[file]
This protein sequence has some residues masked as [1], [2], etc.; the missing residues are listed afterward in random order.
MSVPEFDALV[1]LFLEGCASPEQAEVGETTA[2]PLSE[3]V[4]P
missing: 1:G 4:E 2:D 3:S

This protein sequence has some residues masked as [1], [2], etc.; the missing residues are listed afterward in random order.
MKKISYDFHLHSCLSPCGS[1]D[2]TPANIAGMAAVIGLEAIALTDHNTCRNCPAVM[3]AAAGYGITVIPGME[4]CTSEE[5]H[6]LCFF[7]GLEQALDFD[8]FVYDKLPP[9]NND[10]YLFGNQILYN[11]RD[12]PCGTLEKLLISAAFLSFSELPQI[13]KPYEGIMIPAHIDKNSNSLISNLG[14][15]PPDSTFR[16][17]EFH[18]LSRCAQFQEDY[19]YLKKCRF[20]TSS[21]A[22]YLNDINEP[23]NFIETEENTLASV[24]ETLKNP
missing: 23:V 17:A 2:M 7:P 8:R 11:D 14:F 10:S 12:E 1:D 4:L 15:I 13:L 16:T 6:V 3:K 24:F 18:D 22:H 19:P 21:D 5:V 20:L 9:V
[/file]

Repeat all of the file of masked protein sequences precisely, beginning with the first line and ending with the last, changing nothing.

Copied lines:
This protein sequence has some residues masked as [1], [2], etc.; the missing residues are listed afterward in random order.
MSVPEFDALV[1]LFLEGCASPEQAEVGETTA[2]PLSE[3]V[4]P
missing: 1:G 4:E 2:D 3:S

This protein sequence has some residues masked as [1], [2], etc.; the missing residues are listed afterward in random order.
MKKISYDFHLHSCLSPCGS[1]D[2]TPANIAGMAAVIGLEAIALTDHNTCRNCPAVM[3]AAAGYGITVIPGME[4]CTSEE[5]H[6]LCFF[7]GLEQALDFD[8]FVYDKLPP[9]NND[10]YLFGNQILYN[11]RD[12]PCGTLEKLLISAAFLSFSELPQI[13]KPYEGIMIPAHIDKNSNSLISNLG[14][15]PPDSTFR[16][17]EFH[18]LSRCAQFQEDY[19]YLKKCRF[20]TSS[21]A[22]YLNDINEP[23]NFIETEENTLASV[24]ETLKNP
missing: 23:V 17:A 2:M 7:P 8:R 11:D 14:F 10:S 12:E 1:D 4:L 15:I 13:L 16:T 6:V 3:K 24:F 18:D 22:H 19:P 21:D 5:V 20:L 9:V